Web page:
Meanwhile, Justice Ginsburg said that dividing power between the states and the federal government was meant to protect people. "The separate sovereigns doctrine, however, scarcely shores up people's rights," she said. "Instead, it invokes federalism to withhold liberty."
More than half the states have some form of limitation in their books for when they can prosecute an individual after the federal government has already prosecuted the person, said Adam H. Kurland, a professor of law at Howard University School of Law.
New York state lawmakers approved a measure last month that rolled back restrictions on the state prosecuting individuals who are convicted of a federal offense and subsequently pardoned by a U.S. president. However, Kurland and attorney Gordon Todd said they were unaware of active efforts by states to roll back their double jeopardy rules to reflect the Gamble ruling.
While the ruling has raised civil rights concerns, others see potential for tougher prosecutions of civil rights violations.
Kurland said he believes the Gamble ruling will push the U.S. Department of Justice to reexamine how aggressively or not it wishes to use its discretion to prosecute civil rights cases following acquittals or relatively light sentences in state court for convicted police officers or others accused of violating such laws.
“Because of this case, now there is no question that if the feds want to, they can prosecute,” Kurland said.
Todd, a Sidley Austin LLP attorney, said that while it may seem unusual for the Supreme Court to agree to review an issue so it can subsequently maintain the status quo, he suspects the high court took the Gamble case in response to Justices Ruth Bader Ginsburg and Clarence Thomas asking for a future review of the doctrine in a 2016 case known as Puerto Rico v. Sanchez Valle.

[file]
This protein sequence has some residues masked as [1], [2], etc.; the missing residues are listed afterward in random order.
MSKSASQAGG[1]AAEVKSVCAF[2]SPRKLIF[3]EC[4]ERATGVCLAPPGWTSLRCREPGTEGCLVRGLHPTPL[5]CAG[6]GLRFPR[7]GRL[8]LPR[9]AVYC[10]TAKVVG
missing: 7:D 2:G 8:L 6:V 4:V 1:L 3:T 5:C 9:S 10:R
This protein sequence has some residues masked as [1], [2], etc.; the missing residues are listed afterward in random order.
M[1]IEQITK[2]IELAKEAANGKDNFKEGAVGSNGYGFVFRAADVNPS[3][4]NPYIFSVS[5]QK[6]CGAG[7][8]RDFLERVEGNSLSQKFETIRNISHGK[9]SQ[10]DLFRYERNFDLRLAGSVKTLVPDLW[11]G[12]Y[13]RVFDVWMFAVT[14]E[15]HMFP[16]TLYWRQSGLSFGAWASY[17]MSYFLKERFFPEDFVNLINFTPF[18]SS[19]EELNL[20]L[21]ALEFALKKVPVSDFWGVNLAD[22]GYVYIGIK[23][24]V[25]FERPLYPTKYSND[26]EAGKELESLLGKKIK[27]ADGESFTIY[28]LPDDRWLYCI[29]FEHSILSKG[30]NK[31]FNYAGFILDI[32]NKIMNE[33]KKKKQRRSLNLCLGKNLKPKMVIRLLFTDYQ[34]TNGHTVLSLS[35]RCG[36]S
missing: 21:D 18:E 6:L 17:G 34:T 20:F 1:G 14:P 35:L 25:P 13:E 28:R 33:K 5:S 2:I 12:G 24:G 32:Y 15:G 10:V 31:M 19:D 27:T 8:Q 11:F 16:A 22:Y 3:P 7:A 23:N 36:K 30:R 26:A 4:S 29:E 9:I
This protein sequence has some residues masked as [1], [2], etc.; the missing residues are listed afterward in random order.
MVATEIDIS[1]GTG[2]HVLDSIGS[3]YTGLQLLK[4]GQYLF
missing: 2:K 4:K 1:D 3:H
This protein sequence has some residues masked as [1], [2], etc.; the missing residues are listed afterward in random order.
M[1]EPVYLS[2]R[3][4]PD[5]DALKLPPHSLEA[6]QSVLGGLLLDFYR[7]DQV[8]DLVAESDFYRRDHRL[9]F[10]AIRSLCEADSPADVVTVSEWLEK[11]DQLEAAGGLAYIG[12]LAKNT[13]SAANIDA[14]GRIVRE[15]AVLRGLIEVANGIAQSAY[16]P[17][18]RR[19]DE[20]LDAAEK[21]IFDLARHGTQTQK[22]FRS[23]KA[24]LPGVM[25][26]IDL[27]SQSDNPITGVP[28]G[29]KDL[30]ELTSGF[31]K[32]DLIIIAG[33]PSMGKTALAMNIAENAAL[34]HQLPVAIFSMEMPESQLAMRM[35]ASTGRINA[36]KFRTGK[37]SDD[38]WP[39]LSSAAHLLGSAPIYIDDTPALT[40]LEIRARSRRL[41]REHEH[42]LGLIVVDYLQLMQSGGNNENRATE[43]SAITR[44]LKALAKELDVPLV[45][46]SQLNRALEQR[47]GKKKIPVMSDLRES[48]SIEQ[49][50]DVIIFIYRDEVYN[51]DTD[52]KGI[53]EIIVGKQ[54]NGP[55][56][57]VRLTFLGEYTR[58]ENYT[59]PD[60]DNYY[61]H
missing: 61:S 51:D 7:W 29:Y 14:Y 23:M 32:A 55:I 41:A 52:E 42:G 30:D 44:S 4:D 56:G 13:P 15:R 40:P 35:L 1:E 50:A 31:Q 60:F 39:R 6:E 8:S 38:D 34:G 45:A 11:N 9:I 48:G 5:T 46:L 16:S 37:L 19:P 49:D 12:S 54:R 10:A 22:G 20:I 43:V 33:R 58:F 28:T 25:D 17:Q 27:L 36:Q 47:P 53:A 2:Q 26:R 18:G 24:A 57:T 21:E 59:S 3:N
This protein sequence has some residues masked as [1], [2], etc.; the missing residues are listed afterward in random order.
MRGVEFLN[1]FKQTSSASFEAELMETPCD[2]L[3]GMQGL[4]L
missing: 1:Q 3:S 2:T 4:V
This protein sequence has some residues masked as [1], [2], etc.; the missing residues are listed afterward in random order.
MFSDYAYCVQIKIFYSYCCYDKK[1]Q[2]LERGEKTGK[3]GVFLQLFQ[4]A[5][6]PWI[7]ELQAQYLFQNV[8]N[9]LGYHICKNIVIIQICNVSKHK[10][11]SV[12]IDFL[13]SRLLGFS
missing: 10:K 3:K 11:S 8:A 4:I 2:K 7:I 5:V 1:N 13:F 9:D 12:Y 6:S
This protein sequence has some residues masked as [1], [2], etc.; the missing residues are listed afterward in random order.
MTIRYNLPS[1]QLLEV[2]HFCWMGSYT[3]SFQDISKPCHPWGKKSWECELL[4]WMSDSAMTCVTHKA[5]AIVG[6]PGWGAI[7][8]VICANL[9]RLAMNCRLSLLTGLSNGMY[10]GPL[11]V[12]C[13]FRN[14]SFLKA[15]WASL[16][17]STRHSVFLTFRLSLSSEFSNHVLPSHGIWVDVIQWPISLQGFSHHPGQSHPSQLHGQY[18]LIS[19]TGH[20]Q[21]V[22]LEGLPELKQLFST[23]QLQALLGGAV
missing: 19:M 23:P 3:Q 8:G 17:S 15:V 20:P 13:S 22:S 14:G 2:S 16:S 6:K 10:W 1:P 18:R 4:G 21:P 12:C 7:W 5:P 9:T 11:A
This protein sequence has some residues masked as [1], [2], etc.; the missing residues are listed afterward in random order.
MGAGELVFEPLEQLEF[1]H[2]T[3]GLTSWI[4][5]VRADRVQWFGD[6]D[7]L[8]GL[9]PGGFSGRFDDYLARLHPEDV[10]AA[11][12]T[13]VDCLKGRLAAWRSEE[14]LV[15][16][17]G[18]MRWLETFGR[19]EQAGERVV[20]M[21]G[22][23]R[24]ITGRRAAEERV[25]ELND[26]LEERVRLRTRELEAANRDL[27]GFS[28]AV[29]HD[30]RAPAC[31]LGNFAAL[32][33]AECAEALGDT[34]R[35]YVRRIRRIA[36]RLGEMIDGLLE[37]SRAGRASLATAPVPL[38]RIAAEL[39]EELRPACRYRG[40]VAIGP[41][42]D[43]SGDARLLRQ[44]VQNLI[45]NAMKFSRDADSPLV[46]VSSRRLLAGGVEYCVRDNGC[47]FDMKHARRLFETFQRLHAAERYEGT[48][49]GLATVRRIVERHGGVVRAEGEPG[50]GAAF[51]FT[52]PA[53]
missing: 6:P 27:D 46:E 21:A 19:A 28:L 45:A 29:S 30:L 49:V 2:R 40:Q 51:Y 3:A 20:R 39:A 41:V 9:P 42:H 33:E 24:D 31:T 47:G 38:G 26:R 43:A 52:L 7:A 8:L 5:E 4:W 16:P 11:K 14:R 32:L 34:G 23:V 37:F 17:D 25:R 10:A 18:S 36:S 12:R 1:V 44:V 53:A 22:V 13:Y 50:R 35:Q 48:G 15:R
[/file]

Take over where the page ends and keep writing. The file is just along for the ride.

“When you get two justices who are so frequently at odds on issues speaking together saying, ‘We should take a look at this,’ I suspect that that’s basically an invitation to the public to find the right case,” said Todd, who served as the counsel of record for an amicus brief filed in the Gamble case on behalf of organizations such as the National Sheriffs’ Association, the National League of Cities and the U.S. Conference of Mayors.
The question over the separate sovereigns doctrine had also percolated for years within academic circles, generating a fair share of petitions for certiorari that the Supreme Court regularly rejected, Kurland said.
Given the court’s current makeup, that Gamble was a 7-2 ruling rather than a 5-4 split, and that the justices left virtually no unanswered questions on the doctrine within the ruling, Kurland and others said they suspect this will largely be settled law for the foreseeable future.
“We probably won’t see another challenge to it in our lifetimes,” Clayton said. “It was a very definitive opinion.”
--Additional reporting by Jimmy Hoover. Editing by Aaron Pelc.